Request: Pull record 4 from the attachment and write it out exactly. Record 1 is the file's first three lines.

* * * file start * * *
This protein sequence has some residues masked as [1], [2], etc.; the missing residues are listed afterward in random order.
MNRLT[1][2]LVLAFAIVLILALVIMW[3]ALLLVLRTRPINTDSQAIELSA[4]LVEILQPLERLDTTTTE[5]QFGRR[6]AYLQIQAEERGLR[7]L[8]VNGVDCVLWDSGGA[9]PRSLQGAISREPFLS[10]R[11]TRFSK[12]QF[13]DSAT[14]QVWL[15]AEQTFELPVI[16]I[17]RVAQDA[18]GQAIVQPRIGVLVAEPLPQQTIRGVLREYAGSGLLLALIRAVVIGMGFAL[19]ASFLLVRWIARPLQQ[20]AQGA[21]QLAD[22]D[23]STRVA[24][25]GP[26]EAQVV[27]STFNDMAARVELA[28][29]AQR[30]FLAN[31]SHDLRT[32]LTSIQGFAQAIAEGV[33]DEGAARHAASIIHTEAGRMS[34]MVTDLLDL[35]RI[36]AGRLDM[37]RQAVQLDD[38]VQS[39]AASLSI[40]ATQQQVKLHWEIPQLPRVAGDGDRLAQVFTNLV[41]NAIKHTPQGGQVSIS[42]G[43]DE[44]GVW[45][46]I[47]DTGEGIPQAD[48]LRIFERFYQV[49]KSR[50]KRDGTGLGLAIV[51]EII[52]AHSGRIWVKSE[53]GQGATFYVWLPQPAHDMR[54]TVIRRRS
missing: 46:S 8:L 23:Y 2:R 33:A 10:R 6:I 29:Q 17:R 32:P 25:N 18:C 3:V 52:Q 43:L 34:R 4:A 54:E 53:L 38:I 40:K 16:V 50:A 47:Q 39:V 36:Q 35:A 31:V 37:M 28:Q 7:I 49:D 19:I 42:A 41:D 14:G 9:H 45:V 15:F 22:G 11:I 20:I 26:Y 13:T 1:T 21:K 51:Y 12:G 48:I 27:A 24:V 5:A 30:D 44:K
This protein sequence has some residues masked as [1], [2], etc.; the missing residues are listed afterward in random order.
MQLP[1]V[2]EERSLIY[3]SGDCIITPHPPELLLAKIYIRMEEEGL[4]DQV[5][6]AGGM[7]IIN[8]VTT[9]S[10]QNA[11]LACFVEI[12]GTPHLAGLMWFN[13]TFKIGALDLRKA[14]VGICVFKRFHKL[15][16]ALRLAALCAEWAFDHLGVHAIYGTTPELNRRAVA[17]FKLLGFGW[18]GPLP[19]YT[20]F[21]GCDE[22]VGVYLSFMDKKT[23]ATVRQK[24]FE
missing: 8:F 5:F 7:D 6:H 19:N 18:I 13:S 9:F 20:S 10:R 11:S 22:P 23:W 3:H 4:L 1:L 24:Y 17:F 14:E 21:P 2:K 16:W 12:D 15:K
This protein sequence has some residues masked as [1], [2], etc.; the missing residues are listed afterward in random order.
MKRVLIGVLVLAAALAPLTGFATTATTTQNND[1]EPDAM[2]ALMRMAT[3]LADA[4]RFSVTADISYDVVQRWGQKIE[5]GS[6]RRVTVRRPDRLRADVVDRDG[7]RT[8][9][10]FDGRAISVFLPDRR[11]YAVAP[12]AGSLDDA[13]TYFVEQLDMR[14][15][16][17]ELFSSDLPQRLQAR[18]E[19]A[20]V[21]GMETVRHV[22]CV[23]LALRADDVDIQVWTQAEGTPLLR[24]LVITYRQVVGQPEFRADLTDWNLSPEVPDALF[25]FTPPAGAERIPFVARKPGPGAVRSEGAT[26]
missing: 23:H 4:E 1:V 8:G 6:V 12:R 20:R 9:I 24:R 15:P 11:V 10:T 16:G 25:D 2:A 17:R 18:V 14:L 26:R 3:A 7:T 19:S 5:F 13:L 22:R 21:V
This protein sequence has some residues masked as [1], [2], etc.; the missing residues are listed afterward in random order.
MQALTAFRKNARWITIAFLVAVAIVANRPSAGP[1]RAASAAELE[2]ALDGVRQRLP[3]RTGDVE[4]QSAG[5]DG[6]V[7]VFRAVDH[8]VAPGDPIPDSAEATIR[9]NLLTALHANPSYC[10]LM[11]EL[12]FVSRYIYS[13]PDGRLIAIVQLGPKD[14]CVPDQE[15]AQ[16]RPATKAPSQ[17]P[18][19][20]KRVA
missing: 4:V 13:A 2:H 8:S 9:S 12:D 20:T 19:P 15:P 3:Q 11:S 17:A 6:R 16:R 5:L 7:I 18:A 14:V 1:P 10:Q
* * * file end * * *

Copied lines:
This protein sequence has some residues masked as [1], [2], etc.; the missing residues are listed afterward in random order.
MQALTAFRKNARWITIAFLVAVAIVANRPSAGP[1]RAASAAELE[2]ALDGVRQRLP[3]RTGDVE[4]QSAG[5]DG[6]V[7]VFRAVDH[8]VAPGDPIPDSAEATIR[9]NLLTALHANPSYC[10]LM[11]EL[12]FVSRYIYS[13]PDGRLIAIVQLGPKD[14]CVPDQE[15]AQ[16]RPATKAPSQ[17]P[18][19][20]KRVA
missing: 4:V 13:A 2:H 8:S 9:S 12:D 20:T 19:P 15:P 3:Q 11:S 17:A 6:R 16:R 5:L 7:I 18:A 14:V 1:P 10:Q